A DIRECT DETERMINATION OF THE MINIMUM SIZE FOR A EUKARYOTIC SECRETORY PRECURSOR (PREPROINSULIN, TRANSLOCATION, SIGNAL SEQUENCE, ENDOPLASMIC RETICULUM, GENE FUSION)
ESKRIDGE, ETTA MARY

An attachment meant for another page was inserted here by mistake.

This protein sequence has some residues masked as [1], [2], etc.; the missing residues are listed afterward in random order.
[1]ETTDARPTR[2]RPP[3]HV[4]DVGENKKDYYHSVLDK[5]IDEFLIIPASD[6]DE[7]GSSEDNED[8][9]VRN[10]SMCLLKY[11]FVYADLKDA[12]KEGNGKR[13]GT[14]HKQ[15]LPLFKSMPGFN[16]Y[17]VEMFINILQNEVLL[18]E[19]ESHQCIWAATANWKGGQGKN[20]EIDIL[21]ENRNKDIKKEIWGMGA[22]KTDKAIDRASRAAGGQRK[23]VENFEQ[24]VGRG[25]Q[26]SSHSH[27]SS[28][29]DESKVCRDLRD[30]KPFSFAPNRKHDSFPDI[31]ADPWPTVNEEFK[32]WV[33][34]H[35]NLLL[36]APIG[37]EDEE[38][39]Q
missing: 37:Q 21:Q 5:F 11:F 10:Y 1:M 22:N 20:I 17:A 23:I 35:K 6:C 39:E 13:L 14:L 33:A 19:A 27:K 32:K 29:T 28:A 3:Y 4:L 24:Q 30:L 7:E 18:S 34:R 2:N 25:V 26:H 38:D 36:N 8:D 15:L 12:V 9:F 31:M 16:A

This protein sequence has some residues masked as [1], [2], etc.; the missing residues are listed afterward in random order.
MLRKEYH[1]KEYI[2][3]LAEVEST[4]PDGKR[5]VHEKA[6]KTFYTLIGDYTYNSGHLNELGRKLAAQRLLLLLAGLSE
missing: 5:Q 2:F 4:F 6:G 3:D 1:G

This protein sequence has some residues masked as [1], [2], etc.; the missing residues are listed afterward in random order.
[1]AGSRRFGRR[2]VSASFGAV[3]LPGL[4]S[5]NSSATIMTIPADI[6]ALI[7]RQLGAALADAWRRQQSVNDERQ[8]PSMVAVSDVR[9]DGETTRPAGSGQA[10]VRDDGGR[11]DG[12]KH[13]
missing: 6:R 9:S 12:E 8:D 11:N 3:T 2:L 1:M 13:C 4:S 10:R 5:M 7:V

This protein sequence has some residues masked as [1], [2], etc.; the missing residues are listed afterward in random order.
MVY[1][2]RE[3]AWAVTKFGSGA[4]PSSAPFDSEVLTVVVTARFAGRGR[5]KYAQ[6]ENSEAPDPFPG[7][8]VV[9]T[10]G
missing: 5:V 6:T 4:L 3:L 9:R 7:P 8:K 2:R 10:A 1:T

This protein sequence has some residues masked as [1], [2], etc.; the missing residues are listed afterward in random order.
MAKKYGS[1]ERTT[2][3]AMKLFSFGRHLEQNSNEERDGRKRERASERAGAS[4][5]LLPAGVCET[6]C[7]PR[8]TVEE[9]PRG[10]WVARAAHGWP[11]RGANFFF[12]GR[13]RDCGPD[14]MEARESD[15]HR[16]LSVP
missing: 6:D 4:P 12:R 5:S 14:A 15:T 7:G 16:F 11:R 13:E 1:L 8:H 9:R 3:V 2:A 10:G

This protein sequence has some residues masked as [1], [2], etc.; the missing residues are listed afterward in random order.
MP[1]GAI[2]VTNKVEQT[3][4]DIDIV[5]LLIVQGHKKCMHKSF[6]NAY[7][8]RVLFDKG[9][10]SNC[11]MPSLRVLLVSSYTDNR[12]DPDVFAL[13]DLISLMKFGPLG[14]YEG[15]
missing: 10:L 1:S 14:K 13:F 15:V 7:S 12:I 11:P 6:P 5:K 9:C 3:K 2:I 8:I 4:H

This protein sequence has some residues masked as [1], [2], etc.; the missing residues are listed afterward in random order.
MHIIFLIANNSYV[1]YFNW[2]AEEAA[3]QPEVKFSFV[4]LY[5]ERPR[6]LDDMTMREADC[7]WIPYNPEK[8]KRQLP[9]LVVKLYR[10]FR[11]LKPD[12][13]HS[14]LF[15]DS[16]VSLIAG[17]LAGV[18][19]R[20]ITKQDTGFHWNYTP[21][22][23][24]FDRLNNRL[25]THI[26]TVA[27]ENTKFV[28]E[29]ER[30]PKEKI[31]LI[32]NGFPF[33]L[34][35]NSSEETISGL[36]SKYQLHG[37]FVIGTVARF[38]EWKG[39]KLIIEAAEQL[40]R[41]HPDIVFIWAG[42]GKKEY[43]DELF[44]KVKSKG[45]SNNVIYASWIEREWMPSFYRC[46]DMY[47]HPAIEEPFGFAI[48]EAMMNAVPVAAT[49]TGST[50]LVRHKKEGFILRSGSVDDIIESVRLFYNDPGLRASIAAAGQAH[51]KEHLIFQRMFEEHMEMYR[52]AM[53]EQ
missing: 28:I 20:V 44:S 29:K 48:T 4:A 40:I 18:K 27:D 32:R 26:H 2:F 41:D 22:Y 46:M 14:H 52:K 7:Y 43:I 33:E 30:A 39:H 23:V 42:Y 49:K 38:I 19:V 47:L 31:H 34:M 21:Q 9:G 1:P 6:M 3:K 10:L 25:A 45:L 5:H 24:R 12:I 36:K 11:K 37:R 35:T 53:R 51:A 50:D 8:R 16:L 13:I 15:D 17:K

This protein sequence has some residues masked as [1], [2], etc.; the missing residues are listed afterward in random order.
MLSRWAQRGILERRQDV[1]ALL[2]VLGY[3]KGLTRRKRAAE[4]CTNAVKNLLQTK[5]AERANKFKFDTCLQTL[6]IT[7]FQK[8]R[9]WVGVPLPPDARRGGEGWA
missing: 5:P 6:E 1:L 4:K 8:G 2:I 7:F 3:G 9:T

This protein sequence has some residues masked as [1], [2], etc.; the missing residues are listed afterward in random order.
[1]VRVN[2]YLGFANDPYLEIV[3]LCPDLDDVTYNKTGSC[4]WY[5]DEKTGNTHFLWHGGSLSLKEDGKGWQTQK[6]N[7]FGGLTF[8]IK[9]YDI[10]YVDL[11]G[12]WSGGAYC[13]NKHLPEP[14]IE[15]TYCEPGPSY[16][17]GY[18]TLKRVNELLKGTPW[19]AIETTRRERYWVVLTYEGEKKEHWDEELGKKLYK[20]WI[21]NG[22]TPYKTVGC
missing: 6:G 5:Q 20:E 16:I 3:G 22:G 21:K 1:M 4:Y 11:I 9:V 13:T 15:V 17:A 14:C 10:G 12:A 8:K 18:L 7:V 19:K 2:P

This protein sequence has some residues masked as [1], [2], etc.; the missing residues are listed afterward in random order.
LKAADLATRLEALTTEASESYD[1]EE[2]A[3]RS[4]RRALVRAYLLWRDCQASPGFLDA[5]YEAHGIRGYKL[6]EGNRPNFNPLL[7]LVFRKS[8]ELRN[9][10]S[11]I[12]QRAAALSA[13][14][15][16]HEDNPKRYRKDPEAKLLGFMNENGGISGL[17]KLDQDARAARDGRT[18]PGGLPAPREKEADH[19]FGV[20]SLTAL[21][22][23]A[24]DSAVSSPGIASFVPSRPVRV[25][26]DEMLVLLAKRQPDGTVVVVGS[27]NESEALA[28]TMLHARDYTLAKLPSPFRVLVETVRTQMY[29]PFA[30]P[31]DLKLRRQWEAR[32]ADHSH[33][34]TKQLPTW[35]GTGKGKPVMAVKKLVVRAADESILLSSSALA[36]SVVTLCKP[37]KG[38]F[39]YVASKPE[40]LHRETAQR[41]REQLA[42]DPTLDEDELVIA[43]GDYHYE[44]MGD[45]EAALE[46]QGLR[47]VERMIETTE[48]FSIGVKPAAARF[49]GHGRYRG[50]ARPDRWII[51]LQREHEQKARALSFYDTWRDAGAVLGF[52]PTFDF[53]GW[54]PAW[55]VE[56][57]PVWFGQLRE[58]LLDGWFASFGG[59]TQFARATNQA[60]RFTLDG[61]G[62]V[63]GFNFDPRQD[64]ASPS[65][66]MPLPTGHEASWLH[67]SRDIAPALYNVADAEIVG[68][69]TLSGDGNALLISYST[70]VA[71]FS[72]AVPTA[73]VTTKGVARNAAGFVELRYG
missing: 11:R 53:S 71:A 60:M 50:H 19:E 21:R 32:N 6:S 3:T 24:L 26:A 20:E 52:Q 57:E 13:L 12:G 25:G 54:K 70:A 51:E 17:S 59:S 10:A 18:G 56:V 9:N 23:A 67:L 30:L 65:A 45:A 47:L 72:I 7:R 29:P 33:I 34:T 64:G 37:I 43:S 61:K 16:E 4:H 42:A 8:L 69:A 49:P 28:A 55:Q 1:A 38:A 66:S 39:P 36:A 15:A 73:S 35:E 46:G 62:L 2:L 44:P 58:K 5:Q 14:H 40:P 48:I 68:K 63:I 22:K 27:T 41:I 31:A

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Most eukaryotic secretory proteins are synthesized as precursors containing a transient amino-terminal signal peptide of 20-25 amino acids. The signal peptide mediates binding of polysomes to the endoplasmic reticulum (ER) via a co-translational interaction with signal recognition particle (SRP) and a receptor in the ER membrane. SPR interacts with nascent precursors after about 70 amino acids have polymerized, thus the prediction is that any small secretory peptide would be synthesized as a precursor with a minimum size of 70-80 amino acids. This hypothesis was tested directly by investigating the biosynthesis of preproinsulin, a precursor of 116 amino acids, and a series of preproinsulin truncations which spanned the predicted minimum size.;Segregation and processing of preproinsulin were SRP dependent and strictly co-translational in vitro. Synchronized kinetic studies showed that membrane interaction of nascent preproinsulin occurred when about 60-70 amino acids had polymerized; molecules beyond this size were incapable of initiating a functional membrane interaction. A series of cDNA clones encoding preproinsulin-like peptides spanning the predicted minimum size of 70-80 amino acids were generated. Each clone encoded the preproinsulin signal peptide and at least a portion of the mature hormone. The clones were transcribed and translated in vitro in the presence of microsomal membranes. The results indicate that peptides of 64 and 78 amino acids, but not 45 amino acids, were able to initiate membrane binding with an efficiency almost equivalent to preproinsulin. Signal cleavage of the 64 amino acid peptide was impaired, however; this may reflect inefficient translocation of this peptide through the ER bilayer.;Chimeric genes containing portions of preproinsulin cDNA and the coding sequences for the bacterial cytoplasmic enzyme chloramphenicol acetyltransferase (CAT) were also constructed. CAT was sequestered into microsomal vesicles when attached to the preproinsulin signal peptide and B chain. The signal sequence was removed efficiently and accurately, and the fusions were glycosylated at a cryptic Asn-Gln-Thr site in the CAT molecule. These data suggest that the truncations of preproinsulin contained all the information necessary for membrane binding, translocation and processing, implying that the 45 amino acid peptide is deficient only in meeting the minimum size requirement.
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